Teresa Nielsen Hayden

Eric said...

I think Teresa pretty much hits the nail on the head. There is a sense in which any big city is scary, be it London, New York or Chicago. For those of us who pass through that fear and come to love a big city we have a very large and scary friend that looks at a few bombs with utter contempt.

It looks like nobody close to me was involved directly, though several had lucky escapes, but due to the locations I almost certainly know some people who were at least close to the explosions. On the other hand people die every day in this city through illness, drug use and accidents and I've lost people to all three. Since I've been living here we've had three serious fires on the street in which two people have died. In the overall scheme of London life nothing has really changed.

That isn't to minimise the suffering of those who have lost somebody to these events. It's just that in a city this sie there is always suffering and always joy. I think we city dwellers tend to become used to the idea that which we feel at any given time is pretty much the luck of the draw and that both are fleeting.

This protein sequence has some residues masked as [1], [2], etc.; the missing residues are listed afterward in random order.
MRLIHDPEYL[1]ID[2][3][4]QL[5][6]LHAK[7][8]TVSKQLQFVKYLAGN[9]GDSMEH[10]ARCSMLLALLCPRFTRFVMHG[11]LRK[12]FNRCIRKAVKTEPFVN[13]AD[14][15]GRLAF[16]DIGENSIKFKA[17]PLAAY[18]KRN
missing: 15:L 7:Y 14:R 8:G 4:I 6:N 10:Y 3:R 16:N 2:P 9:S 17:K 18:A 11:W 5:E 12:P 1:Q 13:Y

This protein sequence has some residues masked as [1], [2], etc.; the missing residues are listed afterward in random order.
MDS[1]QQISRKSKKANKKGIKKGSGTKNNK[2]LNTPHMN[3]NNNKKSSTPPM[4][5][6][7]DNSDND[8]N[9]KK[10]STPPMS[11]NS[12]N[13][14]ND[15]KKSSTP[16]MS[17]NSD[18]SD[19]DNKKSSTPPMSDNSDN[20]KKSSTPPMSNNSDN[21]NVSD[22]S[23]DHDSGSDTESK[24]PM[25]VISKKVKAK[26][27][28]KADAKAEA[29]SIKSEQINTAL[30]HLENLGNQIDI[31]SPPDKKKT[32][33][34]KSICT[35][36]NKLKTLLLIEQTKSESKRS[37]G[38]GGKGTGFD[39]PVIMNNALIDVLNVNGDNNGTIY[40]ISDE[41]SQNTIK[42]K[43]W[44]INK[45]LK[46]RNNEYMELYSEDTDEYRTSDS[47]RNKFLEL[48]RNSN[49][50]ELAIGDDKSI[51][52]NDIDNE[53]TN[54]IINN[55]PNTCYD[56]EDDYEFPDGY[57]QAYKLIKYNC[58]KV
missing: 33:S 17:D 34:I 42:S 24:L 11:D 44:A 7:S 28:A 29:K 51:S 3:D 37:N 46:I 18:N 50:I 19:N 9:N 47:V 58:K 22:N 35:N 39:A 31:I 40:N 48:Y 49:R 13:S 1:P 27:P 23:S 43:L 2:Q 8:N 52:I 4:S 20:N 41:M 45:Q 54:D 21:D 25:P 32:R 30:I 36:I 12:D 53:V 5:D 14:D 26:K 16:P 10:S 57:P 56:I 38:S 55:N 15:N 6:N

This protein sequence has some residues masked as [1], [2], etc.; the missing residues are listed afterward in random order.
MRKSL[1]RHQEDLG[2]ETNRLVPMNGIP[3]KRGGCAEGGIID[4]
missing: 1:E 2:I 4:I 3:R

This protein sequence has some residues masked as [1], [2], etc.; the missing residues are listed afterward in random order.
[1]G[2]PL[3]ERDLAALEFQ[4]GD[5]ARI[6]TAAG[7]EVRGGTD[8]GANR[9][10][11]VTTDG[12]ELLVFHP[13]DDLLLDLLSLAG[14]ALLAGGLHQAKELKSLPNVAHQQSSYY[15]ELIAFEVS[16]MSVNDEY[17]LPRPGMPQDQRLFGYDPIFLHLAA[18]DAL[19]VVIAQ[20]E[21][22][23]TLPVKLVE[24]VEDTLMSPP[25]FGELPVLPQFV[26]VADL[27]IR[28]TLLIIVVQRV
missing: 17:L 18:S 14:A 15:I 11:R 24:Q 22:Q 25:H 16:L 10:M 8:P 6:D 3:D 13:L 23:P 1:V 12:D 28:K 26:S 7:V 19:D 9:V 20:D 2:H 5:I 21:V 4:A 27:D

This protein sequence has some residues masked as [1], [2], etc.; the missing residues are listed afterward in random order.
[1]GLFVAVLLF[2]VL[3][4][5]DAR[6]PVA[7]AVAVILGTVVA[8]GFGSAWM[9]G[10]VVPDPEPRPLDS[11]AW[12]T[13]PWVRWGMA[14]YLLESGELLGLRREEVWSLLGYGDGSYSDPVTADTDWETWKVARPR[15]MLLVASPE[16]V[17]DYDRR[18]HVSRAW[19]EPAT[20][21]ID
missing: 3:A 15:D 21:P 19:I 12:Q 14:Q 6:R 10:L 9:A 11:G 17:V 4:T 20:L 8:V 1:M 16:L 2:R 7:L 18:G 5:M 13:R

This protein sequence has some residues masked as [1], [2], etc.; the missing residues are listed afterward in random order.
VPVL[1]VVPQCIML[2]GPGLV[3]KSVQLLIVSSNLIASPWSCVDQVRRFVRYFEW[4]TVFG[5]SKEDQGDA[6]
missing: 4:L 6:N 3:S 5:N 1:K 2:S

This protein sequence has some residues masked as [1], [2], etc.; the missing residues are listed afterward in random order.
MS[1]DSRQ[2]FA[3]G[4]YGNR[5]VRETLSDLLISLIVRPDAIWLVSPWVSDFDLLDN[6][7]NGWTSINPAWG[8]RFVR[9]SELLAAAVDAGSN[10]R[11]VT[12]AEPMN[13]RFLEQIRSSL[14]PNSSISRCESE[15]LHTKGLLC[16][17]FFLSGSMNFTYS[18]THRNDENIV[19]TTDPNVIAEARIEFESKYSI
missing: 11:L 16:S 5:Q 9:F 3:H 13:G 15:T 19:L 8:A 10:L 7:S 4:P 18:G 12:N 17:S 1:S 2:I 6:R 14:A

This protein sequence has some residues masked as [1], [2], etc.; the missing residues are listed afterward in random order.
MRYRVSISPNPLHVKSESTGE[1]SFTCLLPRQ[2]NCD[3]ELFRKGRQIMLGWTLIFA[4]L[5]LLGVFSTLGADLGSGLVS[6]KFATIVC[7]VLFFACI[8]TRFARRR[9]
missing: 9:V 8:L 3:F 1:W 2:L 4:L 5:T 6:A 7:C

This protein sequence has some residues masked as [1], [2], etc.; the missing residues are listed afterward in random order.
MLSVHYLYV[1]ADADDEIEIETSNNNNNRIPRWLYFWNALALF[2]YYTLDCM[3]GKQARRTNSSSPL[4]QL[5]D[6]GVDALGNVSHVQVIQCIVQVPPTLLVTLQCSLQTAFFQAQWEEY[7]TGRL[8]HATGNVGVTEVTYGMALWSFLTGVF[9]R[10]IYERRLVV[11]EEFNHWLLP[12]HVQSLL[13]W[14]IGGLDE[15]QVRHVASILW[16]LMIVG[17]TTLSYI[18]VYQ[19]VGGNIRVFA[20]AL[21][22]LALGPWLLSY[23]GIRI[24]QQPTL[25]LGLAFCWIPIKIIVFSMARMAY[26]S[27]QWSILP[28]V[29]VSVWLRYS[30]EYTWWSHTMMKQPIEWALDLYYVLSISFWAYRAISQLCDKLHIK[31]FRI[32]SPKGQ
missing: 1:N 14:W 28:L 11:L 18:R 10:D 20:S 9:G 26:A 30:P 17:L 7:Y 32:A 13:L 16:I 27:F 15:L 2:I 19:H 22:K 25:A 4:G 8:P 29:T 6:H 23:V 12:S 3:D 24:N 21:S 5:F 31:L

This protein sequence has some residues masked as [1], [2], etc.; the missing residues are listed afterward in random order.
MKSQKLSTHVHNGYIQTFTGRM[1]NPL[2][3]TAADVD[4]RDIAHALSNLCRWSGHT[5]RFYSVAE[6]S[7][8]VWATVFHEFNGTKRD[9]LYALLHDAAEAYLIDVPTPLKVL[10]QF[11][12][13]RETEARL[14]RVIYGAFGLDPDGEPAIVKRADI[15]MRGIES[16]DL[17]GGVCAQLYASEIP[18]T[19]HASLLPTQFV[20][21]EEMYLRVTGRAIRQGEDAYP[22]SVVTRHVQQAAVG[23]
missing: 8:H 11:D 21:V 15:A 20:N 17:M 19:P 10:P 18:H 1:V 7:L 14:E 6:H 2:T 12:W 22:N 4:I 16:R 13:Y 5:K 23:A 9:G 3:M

I would guess I speak for most Londoners in saying we are grateful for the concern that everyone is showing, but please could everyone get on with their lives. We can cope. Which, perhaps, should be this city's motto.

One thing I have noticed in the last few days. People are making eye contact as they walk past each other. At least in this particular melting pot. It seems to be a time to recognise each other in all our glorious diversity as Londoners

Andrew Gray said...

I'm still trying to get over the fact I accidentally persuaded my mother to go work in London that day. (She went through Aldgate about, oh, fifteen minutes prior. Ooops.)